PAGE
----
"al miller" Discussed on 77WABC Radio
"Drags always at an ultra low price. There are best bags yet. And they cost less than glad force flex were sold head to head. So you'll be happy. Lefty ultra strong, arm and hammer odor control available at Sam's Club. A Cumulus station. Thirty three and partly cloudy. I'm Bob around stories. You'll be talking about him Seventy-seven WABC eleven people are facing charges involving a major drug bust in Rockland county county executive Ed day. I'm a former youth coach already seen young people white coat over twenty years leave us because it is this epidemic. It's it's a sad thing to see young people taking so early. Prosecutors say the suspects operated a large-scale heroin distribution ring out of a private homes and have a strong west hammer. Straw 43-year-old Santos Alvarado is the alleged ringleader of the group cops apparently began their investigation in June of two thousand eighteen following a tip. Governor Cuomo pushing lawmakers to make the state's property tax cap, permanent taxes of the number one tax in the state of New York there about two and a half times. What people normally pay for this state income tax peaking at SUNY. College old Westbury the governor's saying he's fully committed to seeing the cap is part of the upcoming state budget a wild. Seen in a Newark neighborhood this morning. A dog was on the loose attacking him biting several people police responding to Elmwood avenue and Broadway after dog attacking bid several people you can see video of the dog. Roaming, a grocery store after running free from a nearby used car lot sanitation worker Al Miller says the dog bit three children and a man who tried to pull the dog off the kids..
"al miller" Discussed on 710 WOR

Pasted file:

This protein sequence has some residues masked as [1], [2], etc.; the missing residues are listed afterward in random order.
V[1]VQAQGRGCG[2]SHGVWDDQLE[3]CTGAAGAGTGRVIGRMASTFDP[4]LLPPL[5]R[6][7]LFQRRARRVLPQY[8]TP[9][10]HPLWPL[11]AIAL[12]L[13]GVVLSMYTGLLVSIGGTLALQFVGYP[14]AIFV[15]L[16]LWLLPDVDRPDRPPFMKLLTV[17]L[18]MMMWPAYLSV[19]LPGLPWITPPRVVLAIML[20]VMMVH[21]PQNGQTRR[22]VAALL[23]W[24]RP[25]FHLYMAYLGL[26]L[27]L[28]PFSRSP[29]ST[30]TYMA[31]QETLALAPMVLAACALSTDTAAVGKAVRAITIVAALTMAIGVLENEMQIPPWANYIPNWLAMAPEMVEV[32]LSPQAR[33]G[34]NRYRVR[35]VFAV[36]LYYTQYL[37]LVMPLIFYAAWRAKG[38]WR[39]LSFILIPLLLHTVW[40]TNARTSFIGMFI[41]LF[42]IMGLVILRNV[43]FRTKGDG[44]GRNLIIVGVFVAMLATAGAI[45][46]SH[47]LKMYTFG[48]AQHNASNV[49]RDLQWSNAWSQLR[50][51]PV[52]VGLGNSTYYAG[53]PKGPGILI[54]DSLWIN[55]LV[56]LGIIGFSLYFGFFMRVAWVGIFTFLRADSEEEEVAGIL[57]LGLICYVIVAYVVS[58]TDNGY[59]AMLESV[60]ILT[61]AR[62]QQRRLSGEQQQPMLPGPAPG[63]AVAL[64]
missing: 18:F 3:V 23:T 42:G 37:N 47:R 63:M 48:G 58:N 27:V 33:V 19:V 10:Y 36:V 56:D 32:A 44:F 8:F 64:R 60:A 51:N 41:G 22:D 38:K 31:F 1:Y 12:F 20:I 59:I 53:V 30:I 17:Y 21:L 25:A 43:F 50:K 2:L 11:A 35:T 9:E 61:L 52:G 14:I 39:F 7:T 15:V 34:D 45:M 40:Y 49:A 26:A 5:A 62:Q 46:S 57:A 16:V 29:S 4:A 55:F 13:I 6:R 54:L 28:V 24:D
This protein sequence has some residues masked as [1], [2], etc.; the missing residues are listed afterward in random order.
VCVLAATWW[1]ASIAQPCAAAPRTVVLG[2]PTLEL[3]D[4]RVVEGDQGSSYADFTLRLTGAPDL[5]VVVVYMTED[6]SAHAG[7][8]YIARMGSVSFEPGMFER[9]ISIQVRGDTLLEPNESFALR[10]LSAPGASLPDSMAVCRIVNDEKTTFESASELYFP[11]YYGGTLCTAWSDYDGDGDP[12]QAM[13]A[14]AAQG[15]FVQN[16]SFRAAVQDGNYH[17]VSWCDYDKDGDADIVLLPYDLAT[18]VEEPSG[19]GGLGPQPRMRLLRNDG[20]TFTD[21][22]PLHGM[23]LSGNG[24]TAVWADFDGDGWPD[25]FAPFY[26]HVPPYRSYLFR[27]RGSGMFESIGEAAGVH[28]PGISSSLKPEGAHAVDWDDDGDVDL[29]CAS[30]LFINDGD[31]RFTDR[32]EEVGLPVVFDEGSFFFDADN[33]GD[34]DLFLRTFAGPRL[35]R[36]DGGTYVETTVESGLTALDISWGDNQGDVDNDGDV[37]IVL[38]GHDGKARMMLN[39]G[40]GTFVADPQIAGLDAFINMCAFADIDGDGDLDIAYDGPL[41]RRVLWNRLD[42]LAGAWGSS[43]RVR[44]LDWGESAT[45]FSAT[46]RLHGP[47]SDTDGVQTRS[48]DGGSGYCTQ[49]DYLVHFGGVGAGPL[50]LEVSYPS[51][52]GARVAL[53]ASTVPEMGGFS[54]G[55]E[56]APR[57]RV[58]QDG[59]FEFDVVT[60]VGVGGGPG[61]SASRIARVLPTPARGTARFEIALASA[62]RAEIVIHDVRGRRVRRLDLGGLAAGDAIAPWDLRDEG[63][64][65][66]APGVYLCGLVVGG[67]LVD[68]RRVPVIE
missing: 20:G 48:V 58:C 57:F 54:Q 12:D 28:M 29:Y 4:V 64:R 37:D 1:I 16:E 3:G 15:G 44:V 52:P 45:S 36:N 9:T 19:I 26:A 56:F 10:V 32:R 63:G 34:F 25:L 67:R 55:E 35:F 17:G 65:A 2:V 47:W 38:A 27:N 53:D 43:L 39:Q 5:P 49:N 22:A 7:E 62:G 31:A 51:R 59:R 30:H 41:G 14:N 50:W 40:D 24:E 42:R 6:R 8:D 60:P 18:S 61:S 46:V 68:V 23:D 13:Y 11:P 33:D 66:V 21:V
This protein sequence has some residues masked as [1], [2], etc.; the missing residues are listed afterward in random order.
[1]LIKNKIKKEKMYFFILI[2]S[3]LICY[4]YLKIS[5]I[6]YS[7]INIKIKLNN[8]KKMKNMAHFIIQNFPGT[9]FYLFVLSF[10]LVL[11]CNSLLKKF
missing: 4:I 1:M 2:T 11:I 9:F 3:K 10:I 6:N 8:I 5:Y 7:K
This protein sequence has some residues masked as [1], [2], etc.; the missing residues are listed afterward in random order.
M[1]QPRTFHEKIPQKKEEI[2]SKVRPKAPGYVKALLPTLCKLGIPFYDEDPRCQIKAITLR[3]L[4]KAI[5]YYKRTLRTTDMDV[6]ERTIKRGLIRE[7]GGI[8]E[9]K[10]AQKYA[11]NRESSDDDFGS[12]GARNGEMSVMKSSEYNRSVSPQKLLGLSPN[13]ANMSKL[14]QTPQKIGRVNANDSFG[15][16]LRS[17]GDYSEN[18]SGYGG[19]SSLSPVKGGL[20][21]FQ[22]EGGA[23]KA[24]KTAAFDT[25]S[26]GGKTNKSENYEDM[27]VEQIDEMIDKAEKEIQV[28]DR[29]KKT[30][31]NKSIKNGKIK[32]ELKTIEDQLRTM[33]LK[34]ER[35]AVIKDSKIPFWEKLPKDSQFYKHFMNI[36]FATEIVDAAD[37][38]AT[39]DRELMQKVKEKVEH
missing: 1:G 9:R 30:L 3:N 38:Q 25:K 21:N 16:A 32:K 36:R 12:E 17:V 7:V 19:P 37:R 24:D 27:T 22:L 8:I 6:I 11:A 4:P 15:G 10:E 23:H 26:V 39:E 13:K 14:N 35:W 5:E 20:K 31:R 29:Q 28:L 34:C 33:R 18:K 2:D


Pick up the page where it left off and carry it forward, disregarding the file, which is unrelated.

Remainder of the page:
"Of being stuck behind multiple cars doa park or park on the bus lane. You can practically see the air here. Because of all the congestion councilman. Ben Kahlo was late to the rally. I got stuck in congestion. The transportation advocates say congestion pricing. Charging drivers center midtown would help pay for subway repairs Levy traffic, and it should lead to a drop in pedestrian accidents on the east side. I'm Scott Pringle for seventeen. W O R President Trump today. Addressing some troops had Elmendorf Air Force base in Alaska where Air Force One stop this afternoon for refueling on its way back from the summit in Hanoi. Everyone here today who fights for our flag across that love. Thank you for bravely facing down the danger to protect and we have such danger out there the lives and liberty. All Americans a New England Patriots owner Robert Kraft today, pleading not guilty to charges of soliciting prostitution at a Florida massage. Parlor authorities say the seventy seven year old craft was twice videotape. Visiting the orchids of Asia day spa Jupiter, Florida woman is dead. Ten people injured following a house fire on Staten Island. It broke out today in the basement of a home on Spartan avenue in Mariners harbor. Fifty five year old woman was pronounced dead at the scene or three year old nephew suffered smoke inhalation and another civilian along with eight firefighters were also hurt. There's no word yet on the cause of that. Fire officials were on the scene after a dog attacked and bit several people in Newark today sanitation worker, Al Miller says the dog which appears to be a German shepherd mix ran free from a used car. Lot into a nearby grocery store and bit three children and a man who tried to pull the animal off the.